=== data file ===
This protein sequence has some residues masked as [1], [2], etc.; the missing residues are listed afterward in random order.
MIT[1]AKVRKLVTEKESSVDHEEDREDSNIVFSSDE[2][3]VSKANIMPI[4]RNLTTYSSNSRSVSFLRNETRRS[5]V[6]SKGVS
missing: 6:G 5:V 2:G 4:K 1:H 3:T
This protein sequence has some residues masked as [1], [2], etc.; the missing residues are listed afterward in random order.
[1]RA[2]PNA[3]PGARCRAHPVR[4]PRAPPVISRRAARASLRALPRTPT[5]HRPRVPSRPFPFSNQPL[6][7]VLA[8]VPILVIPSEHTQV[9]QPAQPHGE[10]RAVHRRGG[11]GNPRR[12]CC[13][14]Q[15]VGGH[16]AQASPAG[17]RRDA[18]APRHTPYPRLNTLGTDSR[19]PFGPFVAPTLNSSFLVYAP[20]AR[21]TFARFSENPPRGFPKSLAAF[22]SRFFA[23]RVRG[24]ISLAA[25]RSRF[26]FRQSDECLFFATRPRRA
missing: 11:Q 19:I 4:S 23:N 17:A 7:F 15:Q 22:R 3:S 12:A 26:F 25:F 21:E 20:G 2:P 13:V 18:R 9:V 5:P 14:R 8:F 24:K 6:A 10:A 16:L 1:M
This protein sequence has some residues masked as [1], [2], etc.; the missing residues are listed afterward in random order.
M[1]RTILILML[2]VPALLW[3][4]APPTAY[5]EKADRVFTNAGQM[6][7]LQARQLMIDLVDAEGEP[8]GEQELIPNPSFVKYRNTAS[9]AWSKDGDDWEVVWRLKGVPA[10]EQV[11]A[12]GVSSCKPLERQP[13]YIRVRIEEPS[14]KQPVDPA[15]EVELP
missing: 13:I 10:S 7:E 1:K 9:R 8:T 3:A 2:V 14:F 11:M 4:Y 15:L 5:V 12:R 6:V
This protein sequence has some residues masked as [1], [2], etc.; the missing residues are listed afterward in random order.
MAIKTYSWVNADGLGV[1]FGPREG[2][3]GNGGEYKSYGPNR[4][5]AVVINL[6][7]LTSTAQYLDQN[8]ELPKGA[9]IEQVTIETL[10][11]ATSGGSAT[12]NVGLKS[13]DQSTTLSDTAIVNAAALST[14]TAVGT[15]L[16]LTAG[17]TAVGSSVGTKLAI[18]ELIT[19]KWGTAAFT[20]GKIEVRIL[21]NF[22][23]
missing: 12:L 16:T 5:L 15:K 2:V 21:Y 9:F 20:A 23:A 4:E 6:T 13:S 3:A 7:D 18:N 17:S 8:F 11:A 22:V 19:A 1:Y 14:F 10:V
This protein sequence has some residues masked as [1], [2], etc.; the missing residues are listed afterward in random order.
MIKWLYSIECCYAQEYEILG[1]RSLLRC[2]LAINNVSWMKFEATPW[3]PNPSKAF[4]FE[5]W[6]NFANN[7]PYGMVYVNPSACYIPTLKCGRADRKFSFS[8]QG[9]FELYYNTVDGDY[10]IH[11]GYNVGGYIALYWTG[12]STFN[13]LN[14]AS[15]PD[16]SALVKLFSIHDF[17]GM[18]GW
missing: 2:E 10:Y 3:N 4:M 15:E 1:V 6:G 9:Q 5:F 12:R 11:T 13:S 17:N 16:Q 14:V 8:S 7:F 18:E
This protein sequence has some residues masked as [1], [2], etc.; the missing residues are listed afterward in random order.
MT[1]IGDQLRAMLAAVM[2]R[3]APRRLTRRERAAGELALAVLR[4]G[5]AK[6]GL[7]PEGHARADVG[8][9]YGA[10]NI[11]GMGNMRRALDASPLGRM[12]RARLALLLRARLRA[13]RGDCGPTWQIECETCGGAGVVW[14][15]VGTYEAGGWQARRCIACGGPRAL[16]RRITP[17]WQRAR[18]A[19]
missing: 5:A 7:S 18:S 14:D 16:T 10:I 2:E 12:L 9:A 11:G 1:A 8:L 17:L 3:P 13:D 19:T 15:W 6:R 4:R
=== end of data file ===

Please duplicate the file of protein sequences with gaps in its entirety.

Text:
This protein sequence has some residues masked as [1], [2], etc.; the missing residues are listed afterward in random order.
MIT[1]AKVRKLVTEKESSVDHEEDREDSNIVFSSDE[2][3]VSKANIMPI[4]RNLTTYSSNSRSVSFLRNETRRS[5]V[6]SKGVS
missing: 6:G 5:V 2:G 4:K 1:H 3:T
This protein sequence has some residues masked as [1], [2], etc.; the missing residues are listed afterward in random order.
[1]RA[2]PNA[3]PGARCRAHPVR[4]PRAPPVISRRAARASLRALPRTPT[5]HRPRVPSRPFPFSNQPL[6][7]VLA[8]VPILVIPSEHTQV[9]QPAQPHGE[10]RAVHRRGG[11]GNPRR[12]CC[13][14]Q[15]VGGH[16]AQASPAG[17]RRDA[18]APRHTPYPRLNTLGTDSR[19]PFGPFVAPTLNSSFLVYAP[20]AR[21]TFARFSENPPRGFPKSLAAF[22]SRFFA[23]RVRG[24]ISLAA[25]RSRF[26]FRQSDECLFFATRPRRA
missing: 11:Q 19:I 4:S 23:N 17:A 7:F 15:Q 22:R 3:S 12:A 26:F 25:F 21:E 20:G 2:P 13:V 18:R 9:V 5:P 14:R 8:F 24:K 6:A 10:A 16:L 1:M
This protein sequence has some residues masked as [1], [2], etc.; the missing residues are listed afterward in random order.
M[1]RTILILML[2]VPALLW[3][4]APPTAY[5]EKADRVFTNAGQM[6][7]LQARQLMIDLVDAEGEP[8]GEQELIPNPSFVKYRNTAS[9]AWSKDGDDWEVVWRLKGVPA[10]EQV[11]A[12]GVSSCKPLERQP[13]YIRVRIEEPS[14]KQPVDPA[15]EVELP
missing: 13:I 10:S 7:E 1:K 9:R 8:T 3:A 2:V 14:F 11:M 4:Y 15:L 5:V 12:R 6:V
This protein sequence has some residues masked as [1], [2], etc.; the missing residues are listed afterward in random order.
MAIKTYSWVNADGLGV[1]FGPREG[2][3]GNGGEYKSYGPNR[4][5]AVVINL[6][7]LTSTAQYLDQN[8]ELPKGA[9]IEQVTIETL[10][11]ATSGGSAT[12]NVGLKS[13]DQSTTLSDTAIVNAAALST[14]TAVGT[15]L[16]LTAG[17]TAVGSSVGTKLAI[18]ELIT[19]KWGTAAFT[20]GKIEVRIL[21]NF[22][23]
missing: 12:L 16:T 5:L 15:K 2:V 21:Y 9:F 20:A 23:A 4:E 6:T 13:S 3:A 7:D 18:N 17:S 8:F 11:A 22:V 19:A 1:Y 14:F 10:V
This protein sequence has some residues masked as [1], [2], etc.; the missing residues are listed afterward in random order.
MIKWLYSIECCYAQEYEILG[1]RSLLRC[2]LAINNVSWMKFEATPW[3]PNPSKAF[4]FE[5]W[6]NFANN[7]PYGMVYVNPSACYIPTLKCGRADRKFSFS[8]QG[9]FELYYNTVDGDY[10]IH[11]GYNVGGYIALYWTG[12]STFN[13]LN[14]AS[15]PD[16]SALVKLFSIHDF[17]GM[18]GW
missing: 2:E 10:Y 3:N 4:M 15:E 1:V 6:G 9:Q 5:F 12:R 11:T 13:S 17:N 16:Q 14:V 8:S 7:F 18:E
This protein sequence has some residues masked as [1], [2], etc.; the missing residues are listed afterward in random order.
MT[1]IGDQLRAMLAAVM[2]R[3]APRRLTRRERAAGELALAVLR[4]G[5]AK[6]GL[7]PEGHARADVG[8][9]YGA[10]NI[11]GMGNMRRALDASPLGRM[12]RARLALLLRARLRA[13]RGDCGPTWQIECETCGGAGVVW[14][15]VGTYEAGGWQARRCIACGGPRAL[16]RRITP[17]WQRAR[18]A[19]
missing: 5:A 7:S 18:S 14:D 16:T 10:I 2:E 12:L 9:A 11:G 1:A 8:L 17:L 3:P 13:D 19:T 15:W 6:R 4:R